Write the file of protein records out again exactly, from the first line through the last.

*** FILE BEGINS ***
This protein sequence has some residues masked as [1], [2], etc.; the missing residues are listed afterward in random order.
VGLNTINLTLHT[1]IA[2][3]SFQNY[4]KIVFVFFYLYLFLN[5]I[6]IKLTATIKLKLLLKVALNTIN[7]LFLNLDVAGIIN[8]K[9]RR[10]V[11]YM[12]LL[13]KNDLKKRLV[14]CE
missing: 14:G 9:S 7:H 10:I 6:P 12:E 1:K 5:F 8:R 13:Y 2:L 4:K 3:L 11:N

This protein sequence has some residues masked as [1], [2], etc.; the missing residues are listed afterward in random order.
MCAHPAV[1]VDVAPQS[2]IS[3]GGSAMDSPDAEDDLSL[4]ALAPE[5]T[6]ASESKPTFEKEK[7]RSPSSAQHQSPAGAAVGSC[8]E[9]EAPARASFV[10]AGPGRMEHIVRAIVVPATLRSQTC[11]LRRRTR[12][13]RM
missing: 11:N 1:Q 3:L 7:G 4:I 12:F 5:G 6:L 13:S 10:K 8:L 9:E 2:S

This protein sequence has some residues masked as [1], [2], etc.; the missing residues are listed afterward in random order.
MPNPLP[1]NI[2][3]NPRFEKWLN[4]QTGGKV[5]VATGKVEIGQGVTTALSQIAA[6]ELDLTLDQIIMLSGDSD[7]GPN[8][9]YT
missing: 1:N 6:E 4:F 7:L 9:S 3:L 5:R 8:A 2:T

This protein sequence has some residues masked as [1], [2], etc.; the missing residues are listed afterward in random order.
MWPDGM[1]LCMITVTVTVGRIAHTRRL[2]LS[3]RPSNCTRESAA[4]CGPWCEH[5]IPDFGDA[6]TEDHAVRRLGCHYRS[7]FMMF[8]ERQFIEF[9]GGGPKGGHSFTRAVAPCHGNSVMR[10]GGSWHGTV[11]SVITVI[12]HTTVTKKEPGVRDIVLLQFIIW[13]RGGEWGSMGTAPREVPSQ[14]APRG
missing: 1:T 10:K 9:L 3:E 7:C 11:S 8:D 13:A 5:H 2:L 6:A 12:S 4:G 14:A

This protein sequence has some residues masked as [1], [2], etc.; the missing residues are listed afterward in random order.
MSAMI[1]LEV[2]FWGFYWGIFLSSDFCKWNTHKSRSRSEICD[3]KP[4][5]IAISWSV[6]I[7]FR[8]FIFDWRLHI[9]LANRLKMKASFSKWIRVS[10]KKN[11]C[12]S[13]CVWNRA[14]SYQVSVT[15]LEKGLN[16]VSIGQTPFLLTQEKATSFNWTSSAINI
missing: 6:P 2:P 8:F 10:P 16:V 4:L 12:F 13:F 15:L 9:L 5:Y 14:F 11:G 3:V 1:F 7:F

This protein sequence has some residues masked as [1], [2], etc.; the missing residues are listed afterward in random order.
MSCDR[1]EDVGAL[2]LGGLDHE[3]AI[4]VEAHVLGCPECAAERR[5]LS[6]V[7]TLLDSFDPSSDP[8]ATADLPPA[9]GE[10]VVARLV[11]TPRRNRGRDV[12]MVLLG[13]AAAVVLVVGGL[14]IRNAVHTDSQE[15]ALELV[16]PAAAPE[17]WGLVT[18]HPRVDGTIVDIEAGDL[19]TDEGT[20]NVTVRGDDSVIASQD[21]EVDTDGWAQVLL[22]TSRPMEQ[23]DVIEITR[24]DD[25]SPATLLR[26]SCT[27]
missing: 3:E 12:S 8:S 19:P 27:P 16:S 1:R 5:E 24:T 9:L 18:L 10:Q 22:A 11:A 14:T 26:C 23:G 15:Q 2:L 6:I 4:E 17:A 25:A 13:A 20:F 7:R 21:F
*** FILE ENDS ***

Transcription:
This protein sequence has some residues masked as [1], [2], etc.; the missing residues are listed afterward in random order.
VGLNTINLTLHT[1]IA[2][3]SFQNY[4]KIVFVFFYLYLFLN[5]I[6]IKLTATIKLKLLLKVALNTIN[7]LFLNLDVAGIIN[8]K[9]RR[10]V[11]YM[12]LL[13]KNDLKKRLV[14]CE
missing: 14:G 9:S 7:H 10:I 6:P 12:E 1:K 5:F 8:R 13:Y 2:L 4:K 3:L 11:N

This protein sequence has some residues masked as [1], [2], etc.; the missing residues are listed afterward in random order.
MCAHPAV[1]VDVAPQS[2]IS[3]GGSAMDSPDAEDDLSL[4]ALAPE[5]T[6]ASESKPTFEKEK[7]RSPSSAQHQSPAGAAVGSC[8]E[9]EAPARASFV[10]AGPGRMEHIVRAIVVPATLRSQTC[11]LRRRTR[12][13]RM
missing: 11:N 1:Q 3:L 7:G 4:I 12:F 5:G 6:L 13:S 10:K 8:L 9:E 2:S

This protein sequence has some residues masked as [1], [2], etc.; the missing residues are listed afterward in random order.
MPNPLP[1]NI[2][3]NPRFEKWLN[4]QTGGKV[5]VATGKVEIGQGVTTALSQIAA[6]ELDLTLDQIIMLSGDSD[7]GPN[8][9]YT
missing: 1:N 6:E 4:F 7:L 9:S 3:L 5:R 8:A 2:T

This protein sequence has some residues masked as [1], [2], etc.; the missing residues are listed afterward in random order.
MWPDGM[1]LCMITVTVTVGRIAHTRRL[2]LS[3]RPSNCTRESAA[4]CGPWCEH[5]IPDFGDA[6]TEDHAVRRLGCHYRS[7]FMMF[8]ERQFIEF[9]GGGPKGGHSFTRAVAPCHGNSVMR[10]GGSWHGTV[11]SVITVI[12]HTTVTKKEPGVRDIVLLQFIIW[13]RGGEWGSMGTAPREVPSQ[14]APRG
missing: 1:T 10:K 9:L 3:E 7:C 11:S 8:D 13:A 5:H 2:L 6:A 12:S 4:G 14:A

This protein sequence has some residues masked as [1], [2], etc.; the missing residues are listed afterward in random order.
MSAMI[1]LEV[2]FWGFYWGIFLSSDFCKWNTHKSRSRSEICD[3]KP[4][5]IAISWSV[6]I[7]FR[8]FIFDWRLHI[9]LANRLKMKASFSKWIRVS[10]KKN[11]C[12]S[13]CVWNRA[14]SYQVSVT[15]LEKGLN[16]VSIGQTPFLLTQEKATSFNWTSSAINI
missing: 6:P 2:P 8:F 10:P 16:V 4:L 12:F 13:F 15:L 9:L 5:Y 14:F 11:G 3:V 1:F 7:F

This protein sequence has some residues masked as [1], [2], etc.; the missing residues are listed afterward in random order.
MSCDR[1]EDVGAL[2]LGGLDHE[3]AI[4]VEAHVLGCPECAAERR[5]LS[6]V[7]TLLDSFDPSSDP[8]ATADLPPA[9]GE[10]VVARLV[11]TPRRNRGRDV[12]MVLLG[13]AAAVVLVVGGL[14]IRNAVHTDSQE[15]ALELV[16]PAAAPE[17]WGLVT[18]HPRVDGTIVDIEAGDL[19]TDEGT[20]NVTVRGDDSVIASQD[21]EVDTDGWAQVLL[22]TSRPMEQ[23]DVIEITR[24]DD[25]SPATLLR[26]SCT[27]
missing: 3:E 12:S 8:S 19:P 27:P 16:S 1:R 5:E 24:T 9:L 18:L 10:Q 22:A 11:A 14:T 26:C 23:G 15:Q 2:L 6:I 4:E 17:A 25:A 13:A 20:F 7:R 21:F